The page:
Dismissed after a disastrous spell at Real Madrid which humiliated him, Julen Lopetegui’s stock was pretty low come the turn of 2019 in Spain. Having progressed through his career with a specific philosophy, he found himself abandoning his World Cup dream and then being chased out of Real Madrid after a few months. When he took charge of Sevilla in 2019/20 following another summer of heavy turnaround at the club, the jury was certainly out.
Yet, Lopetegui has adapted. The innovative use of wing-backs in his system has marked a significant change from his time throughout the rest of his career. Blessed with two of the best in the country in Jesús Navas and Sergio Reguilón, Lopetegui has built a team which has, to a certain extent, gone back to basics.
This tactical analysis will identify how Lopetegui has looked to use these wing-backs to bring success to Sevilla. Building around the tactics of the full-backs, this analysis will consider how Sevilla have climbed into Spain’s top four and have even looked to threaten La Liga’s dominant big three.
Lopetegui’s central defensive options
In order to use wing-backs effectively, particularly while deploying a four man defence rather than a five man defence, Lopetegui has clearly worked closely with Monchi to acquire the players required for this system. Under Pablo Machín last season, a back three was used to allow wing-backs to operate freely, but upon his appointment Lopetegui almost entirely wiped out the defensive options. Daniel Carriço, Simon Kjaer and Gabriel Mercado have all been shipped out while Sergi Gómez has seen his role significantly reduced in terms of game time. These players, all over 30 in age other than Gómez, lacked the pace to fit into Lopetegui’s system.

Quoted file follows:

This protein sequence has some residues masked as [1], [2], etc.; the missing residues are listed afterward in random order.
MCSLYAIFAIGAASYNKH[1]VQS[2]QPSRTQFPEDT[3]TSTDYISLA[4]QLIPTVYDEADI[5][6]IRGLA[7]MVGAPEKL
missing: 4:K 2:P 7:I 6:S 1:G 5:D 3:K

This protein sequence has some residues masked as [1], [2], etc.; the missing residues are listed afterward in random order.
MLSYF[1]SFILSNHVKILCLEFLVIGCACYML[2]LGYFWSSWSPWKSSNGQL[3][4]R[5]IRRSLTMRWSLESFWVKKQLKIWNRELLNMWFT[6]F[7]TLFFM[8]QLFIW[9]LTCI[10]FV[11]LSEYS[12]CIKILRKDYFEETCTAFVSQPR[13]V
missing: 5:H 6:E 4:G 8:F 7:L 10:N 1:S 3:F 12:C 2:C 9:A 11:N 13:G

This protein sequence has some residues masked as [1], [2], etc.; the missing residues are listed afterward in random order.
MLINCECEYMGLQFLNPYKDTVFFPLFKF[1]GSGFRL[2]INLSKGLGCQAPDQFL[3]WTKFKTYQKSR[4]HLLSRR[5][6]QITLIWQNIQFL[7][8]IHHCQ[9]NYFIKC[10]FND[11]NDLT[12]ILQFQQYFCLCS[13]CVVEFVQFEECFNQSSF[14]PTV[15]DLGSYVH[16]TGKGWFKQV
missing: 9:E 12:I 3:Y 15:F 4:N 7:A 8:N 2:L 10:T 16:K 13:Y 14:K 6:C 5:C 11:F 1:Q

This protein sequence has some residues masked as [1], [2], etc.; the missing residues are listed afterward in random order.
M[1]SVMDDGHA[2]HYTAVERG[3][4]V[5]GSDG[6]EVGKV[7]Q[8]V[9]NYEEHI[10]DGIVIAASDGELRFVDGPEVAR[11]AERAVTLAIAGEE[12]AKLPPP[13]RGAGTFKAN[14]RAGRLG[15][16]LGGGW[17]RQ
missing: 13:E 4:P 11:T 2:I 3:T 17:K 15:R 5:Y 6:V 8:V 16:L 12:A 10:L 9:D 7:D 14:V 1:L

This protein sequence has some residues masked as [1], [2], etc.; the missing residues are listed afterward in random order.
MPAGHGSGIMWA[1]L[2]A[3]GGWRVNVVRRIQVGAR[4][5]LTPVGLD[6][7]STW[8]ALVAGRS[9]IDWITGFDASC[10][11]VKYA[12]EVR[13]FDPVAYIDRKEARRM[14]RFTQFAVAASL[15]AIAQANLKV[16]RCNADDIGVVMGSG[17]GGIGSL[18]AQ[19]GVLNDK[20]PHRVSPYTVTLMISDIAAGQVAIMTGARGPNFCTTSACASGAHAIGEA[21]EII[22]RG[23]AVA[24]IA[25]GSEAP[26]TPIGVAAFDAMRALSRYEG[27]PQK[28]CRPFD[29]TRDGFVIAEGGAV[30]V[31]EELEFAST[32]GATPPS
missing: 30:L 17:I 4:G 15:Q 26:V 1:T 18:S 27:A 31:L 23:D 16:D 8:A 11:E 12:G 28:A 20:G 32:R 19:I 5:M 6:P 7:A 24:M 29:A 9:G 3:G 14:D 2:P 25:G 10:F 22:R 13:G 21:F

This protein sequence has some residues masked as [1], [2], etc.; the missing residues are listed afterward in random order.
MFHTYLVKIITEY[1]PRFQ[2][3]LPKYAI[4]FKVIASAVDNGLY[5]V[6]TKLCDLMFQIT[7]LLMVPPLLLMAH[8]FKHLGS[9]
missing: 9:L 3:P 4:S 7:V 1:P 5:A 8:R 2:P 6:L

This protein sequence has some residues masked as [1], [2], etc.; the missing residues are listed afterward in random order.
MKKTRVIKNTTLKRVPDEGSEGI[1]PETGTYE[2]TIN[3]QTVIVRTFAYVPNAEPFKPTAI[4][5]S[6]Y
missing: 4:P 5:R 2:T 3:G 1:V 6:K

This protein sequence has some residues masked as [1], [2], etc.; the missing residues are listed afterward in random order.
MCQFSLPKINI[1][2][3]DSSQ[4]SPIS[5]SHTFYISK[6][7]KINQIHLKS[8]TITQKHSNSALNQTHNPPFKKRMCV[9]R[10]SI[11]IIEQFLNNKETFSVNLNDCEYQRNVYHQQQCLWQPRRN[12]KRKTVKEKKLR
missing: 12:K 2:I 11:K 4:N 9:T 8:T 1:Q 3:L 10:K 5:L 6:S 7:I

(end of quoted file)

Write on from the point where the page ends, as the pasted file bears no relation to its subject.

That was why the club spent big money to bring in Diego Carlos, hailed as one of the best signings of the season, and Jules Koundé. Between the two, there have only been seven games in which they have not both been involved and they have been the leaders in Sevilla’s defensive line. Their pace and strength has meant that when a wing-back pushes up, they can react quickly and cover.
This can be seen here as Atlético Madrid looked to counter, with Navas caught high up the field and out of position. Immediately, Koundé alters his body positioning to show João Félix into a narrow channel where either he or Navas will be able to win the ball from him. As midfielders drop to cover him, Koundé can step out and go wide without fear of a central runner. In the end, Koundé won the ball back easily and could switch the ball towards the left flank and set Sevilla on their own attack.
The alternative option, which Lopetegui does use regularly, is to drop a central midfielder into the back line. This is evident in this example against Barcelona, where Fernando would regularly drop in to act as a third central defender, rather than form part of a double pivot. This shows the importance of flexibility within Lopetegui’s players. By having this ability to drop in to become a third central defender, Sevilla have a dynamic system of players swapping and interceding into other roles dependent on the movement of their team-mates.